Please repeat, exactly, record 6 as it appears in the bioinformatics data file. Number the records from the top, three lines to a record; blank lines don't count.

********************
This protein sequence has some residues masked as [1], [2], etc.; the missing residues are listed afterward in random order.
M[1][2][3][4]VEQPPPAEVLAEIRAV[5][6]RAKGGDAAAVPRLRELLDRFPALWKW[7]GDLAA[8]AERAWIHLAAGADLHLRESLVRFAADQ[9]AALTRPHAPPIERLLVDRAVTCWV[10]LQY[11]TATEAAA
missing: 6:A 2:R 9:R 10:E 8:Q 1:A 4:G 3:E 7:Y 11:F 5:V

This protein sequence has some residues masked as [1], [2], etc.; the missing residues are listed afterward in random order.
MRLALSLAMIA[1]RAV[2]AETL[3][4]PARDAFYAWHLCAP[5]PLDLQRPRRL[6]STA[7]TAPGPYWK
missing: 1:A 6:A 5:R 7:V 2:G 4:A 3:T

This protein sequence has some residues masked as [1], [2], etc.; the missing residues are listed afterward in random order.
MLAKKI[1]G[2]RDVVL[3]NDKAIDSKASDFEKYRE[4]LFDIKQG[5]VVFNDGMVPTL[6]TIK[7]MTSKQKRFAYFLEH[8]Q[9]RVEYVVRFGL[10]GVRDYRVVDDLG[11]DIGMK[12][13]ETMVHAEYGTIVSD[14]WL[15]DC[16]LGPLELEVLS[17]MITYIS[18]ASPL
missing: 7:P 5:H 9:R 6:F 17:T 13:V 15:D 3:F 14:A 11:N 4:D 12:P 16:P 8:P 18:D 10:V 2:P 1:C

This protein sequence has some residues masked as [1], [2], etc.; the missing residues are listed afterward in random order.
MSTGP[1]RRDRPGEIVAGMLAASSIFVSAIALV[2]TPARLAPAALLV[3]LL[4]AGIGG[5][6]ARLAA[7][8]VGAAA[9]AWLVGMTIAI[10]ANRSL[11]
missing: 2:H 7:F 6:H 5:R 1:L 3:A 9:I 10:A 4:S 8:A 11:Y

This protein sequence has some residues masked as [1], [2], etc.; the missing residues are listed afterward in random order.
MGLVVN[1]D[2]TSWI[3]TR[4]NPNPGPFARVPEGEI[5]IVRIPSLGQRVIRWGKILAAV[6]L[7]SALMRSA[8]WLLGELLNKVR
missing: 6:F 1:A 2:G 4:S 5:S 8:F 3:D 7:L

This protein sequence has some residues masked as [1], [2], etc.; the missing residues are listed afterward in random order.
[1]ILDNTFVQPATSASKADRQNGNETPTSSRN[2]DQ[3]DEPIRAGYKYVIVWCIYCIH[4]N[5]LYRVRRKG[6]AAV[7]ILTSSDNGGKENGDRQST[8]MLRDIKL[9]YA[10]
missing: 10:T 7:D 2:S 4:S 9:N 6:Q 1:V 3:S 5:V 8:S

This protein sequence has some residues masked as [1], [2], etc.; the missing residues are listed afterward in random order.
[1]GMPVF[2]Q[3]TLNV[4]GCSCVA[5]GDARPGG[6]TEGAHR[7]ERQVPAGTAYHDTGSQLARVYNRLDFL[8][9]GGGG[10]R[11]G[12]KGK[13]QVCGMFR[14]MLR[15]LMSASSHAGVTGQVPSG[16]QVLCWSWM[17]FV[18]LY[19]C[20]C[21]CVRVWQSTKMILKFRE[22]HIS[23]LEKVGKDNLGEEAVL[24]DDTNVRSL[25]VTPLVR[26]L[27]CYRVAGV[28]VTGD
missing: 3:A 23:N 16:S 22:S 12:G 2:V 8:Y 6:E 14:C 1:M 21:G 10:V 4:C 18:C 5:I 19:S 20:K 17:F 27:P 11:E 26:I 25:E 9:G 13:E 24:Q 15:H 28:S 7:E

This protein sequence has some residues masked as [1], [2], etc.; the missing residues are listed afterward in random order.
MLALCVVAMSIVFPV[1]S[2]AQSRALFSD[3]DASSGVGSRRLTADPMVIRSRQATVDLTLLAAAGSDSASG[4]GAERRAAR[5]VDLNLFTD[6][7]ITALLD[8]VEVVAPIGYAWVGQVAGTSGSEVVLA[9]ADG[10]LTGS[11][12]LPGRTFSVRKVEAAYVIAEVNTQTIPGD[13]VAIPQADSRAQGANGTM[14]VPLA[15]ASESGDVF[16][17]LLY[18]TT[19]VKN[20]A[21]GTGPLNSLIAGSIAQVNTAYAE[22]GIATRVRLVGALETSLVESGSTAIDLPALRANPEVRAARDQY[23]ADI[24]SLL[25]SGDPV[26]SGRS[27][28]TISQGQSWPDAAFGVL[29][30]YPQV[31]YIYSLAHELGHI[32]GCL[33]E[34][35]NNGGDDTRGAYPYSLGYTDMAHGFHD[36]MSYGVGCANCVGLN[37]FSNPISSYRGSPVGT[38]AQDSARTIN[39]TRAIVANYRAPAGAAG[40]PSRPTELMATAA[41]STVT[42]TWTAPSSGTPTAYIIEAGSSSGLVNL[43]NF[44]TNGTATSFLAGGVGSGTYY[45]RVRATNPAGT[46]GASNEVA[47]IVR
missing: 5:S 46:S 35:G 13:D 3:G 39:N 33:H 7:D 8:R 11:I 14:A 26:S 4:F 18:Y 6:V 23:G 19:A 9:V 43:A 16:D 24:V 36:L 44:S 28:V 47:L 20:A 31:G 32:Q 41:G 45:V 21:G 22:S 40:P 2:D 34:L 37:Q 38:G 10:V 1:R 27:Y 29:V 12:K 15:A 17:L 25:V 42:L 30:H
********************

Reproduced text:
This protein sequence has some residues masked as [1], [2], etc.; the missing residues are listed afterward in random order.
[1]ILDNTFVQPATSASKADRQNGNETPTSSRN[2]DQ[3]DEPIRAGYKYVIVWCIYCIH[4]N[5]LYRVRRKG[6]AAV[7]ILTSSDNGGKENGDRQST[8]MLRDIKL[9]YA[10]
missing: 10:T 7:D 2:S 4:S 9:N 6:Q 1:V 3:S 5:V 8:S